What comes first – the chicken or the egg? It’s a question that has sparked debate for a long time, and it will continue to spark debate for years to come. When it comes to your business and connecting with your customers, there is a similar question. Does marketing, PR, or sales come first?
At SongBird, we strongly believe that – no matter how much bravado you use to try to argue otherwise – your marketing strategy should come first. It will help you create the foundation to grow your business.
Let’s talk about why it’s important to see your strategy development this way.
Defining Marketing, PR, and Sales
The American Marketing Association defines marketing as “the activity, set of institutions, and processes for creating, communicating, delivering, and exchanging offerings that have value for customers, clients, partners, and society at large.” I would add that your marketing strategy will define any of your outreach through the foundational work that is done to develop your brand strategy. If you take the basics into account, marketing is about the four P’s – Product, Price, Place, and Promotion.
The Canadian Public Relations Society defines Public Relations as “the strategic management of relationships between an organization and its diverse publics, through the use of communication, to achieve mutual understanding, realize organizational goals and serve the public interest.” It really boils down to the fact that PR is meant as a way to manage your brand reputation whether you are a business, organization, or an individual expert.
The Business Dictionary defines sales as “The activity or business of selling products or services.” Some also describe it as the actual exchange of money for products or services.
What It All Means
If you look at the above definitions, marketing is the umbrella that covers everything, whereas PR and sales are methods or tools to use to connect with your target audience.
While the definitions show that each fits into a different box or silo, technology has made answering the overall question of which comes first harder because it has blurred the lines between marketing, PR, and sales. For example, social media has changed the game for all three things. It could actually be considered part of Marketing, PR, and Sales given what it is used for. Where PR is concerned, social media has allowed the media landscape to shift significantly (hello, influencers!), created opportunities for digital brand experiences, and connects brands directly to their audience in real time. In terms of Marketing, it is a way for a company to promote what they have to offer as well as develop a strong brand presence and general awareness. Where sales is concerned, most social media channels allow you to sell directly from posts, and act as a lead generation machine to funnel into your sales funnel.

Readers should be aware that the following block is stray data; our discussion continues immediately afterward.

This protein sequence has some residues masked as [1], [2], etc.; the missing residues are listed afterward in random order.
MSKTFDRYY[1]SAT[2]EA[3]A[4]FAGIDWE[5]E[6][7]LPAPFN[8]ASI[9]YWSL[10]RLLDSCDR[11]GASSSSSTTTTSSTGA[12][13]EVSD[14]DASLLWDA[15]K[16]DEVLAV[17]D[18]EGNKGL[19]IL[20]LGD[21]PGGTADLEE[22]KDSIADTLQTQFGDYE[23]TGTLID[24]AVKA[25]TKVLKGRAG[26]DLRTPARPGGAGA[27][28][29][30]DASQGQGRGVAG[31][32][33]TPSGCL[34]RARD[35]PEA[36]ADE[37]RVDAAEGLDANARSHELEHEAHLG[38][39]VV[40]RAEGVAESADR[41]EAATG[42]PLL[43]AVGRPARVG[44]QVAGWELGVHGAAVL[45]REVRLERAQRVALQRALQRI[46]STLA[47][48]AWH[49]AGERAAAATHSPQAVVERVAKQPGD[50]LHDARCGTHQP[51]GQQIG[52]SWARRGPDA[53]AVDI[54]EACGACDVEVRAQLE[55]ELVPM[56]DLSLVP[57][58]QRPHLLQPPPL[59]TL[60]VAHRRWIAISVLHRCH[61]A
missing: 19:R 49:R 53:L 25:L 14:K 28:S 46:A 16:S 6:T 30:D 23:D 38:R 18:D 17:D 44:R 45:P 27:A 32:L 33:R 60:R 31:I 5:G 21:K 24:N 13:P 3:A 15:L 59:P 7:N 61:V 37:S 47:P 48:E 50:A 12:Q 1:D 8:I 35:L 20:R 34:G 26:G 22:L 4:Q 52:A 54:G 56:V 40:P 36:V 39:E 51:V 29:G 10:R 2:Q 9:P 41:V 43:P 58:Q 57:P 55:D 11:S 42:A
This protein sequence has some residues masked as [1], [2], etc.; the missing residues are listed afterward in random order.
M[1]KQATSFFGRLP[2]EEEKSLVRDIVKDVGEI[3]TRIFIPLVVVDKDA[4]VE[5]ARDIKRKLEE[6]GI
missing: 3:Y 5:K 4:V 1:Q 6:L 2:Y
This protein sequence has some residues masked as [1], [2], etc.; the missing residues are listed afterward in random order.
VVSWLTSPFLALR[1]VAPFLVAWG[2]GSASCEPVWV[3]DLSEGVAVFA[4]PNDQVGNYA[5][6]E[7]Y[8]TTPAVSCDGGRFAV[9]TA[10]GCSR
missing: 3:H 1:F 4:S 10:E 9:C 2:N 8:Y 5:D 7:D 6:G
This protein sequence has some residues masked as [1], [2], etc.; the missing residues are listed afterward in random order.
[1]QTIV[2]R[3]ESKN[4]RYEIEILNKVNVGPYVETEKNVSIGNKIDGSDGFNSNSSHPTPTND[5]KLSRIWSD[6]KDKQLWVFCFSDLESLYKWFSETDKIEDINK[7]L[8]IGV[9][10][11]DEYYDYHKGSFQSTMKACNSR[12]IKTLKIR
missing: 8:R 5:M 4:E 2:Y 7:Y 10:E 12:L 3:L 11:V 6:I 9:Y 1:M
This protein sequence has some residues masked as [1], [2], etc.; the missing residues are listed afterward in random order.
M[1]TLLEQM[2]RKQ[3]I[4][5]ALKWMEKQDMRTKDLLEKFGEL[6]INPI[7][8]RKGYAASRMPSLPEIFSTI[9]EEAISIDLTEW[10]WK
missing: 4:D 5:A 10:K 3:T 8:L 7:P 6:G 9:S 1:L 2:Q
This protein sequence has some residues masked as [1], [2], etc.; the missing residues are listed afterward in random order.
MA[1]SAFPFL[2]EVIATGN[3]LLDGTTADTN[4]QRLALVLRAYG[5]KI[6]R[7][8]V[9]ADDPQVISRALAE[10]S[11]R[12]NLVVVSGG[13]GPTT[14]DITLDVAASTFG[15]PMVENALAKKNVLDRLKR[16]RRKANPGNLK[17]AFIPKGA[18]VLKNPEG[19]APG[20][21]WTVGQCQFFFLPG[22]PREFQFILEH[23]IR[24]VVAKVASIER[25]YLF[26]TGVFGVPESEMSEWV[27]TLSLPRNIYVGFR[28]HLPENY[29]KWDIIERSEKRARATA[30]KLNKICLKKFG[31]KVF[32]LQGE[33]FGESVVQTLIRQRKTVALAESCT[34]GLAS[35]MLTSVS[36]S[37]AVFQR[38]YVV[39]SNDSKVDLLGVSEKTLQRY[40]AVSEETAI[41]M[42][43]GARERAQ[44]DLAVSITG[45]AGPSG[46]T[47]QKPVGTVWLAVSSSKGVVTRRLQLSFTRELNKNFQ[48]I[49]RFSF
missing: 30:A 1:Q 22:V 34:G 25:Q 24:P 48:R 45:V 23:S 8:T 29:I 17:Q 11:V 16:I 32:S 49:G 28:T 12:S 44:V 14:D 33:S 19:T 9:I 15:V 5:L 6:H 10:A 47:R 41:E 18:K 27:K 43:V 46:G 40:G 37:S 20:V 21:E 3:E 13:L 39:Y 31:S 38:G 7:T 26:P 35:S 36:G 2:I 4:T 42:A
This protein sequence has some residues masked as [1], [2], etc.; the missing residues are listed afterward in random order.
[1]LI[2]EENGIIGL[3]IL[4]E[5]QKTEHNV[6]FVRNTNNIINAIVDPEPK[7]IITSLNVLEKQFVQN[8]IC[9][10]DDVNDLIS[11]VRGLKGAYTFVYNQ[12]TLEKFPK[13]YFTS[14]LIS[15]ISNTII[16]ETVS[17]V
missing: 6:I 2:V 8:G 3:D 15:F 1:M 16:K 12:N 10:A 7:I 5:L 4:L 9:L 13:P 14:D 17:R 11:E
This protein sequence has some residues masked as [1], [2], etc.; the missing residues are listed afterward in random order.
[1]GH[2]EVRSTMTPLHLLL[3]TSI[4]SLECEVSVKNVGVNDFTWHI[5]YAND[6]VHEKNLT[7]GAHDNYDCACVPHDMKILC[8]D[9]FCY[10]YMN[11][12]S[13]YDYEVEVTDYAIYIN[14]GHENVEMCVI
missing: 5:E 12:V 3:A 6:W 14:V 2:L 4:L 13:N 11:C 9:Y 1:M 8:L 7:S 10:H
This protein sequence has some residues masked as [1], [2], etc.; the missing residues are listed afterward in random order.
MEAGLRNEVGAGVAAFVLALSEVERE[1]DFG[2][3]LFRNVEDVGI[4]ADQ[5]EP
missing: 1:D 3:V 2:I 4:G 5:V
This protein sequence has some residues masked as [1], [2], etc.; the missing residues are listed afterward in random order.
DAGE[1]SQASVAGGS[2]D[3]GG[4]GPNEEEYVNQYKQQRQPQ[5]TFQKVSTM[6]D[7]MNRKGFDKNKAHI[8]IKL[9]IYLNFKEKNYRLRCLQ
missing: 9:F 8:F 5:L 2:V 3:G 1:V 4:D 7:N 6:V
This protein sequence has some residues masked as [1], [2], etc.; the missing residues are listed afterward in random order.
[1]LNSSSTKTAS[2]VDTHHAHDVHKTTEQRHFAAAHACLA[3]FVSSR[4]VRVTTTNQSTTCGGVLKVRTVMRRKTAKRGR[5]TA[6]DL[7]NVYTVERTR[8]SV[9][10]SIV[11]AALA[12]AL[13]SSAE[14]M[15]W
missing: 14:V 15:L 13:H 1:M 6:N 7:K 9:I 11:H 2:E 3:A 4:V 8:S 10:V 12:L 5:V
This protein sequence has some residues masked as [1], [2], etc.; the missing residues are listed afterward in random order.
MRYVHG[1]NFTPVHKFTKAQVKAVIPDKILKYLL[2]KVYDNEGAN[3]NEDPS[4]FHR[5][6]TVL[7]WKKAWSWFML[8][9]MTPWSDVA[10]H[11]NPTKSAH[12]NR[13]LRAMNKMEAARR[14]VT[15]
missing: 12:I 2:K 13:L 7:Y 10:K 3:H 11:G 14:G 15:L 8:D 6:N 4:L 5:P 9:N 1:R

For small businesses – and larger companies running lean – whose teams are also small, the lines become even more blurred because one person might wear multiple hats. The same person might be responsible for the overall marketing strategy, creating branded sales materials, social media, experiential events, influencer relations, and media relations. In a larger company 5 or 6 people – or more – might manage these things.
In spite of the fact that the lines are blurred, marketing should always come first. Your PR and Sales strategies should support your overall marketing strategy and goals, which should support your overall business strategy and goals.
To be clear, marketing, PR, and sales all need to work together to get you to where you need to be, but you should really explore your marketing strategy before launching into your PR and sales execution.
Candace Huntly is Founding Partner at SongBird Marketing Communications, an award-winning agency working to take organizational and individual brands to the next level. With a passion for all things related to creativity and strategy, she specializes in business intelligence, marketing & branding, content strategy & development, media & influencer relations, and social media. Basically, if you need to put your brand, product, or cause in the public eye, she will find a way to do it, while making the approach unique to you.
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A version of this article was originally posted to the SongBird Marketing Communications blog.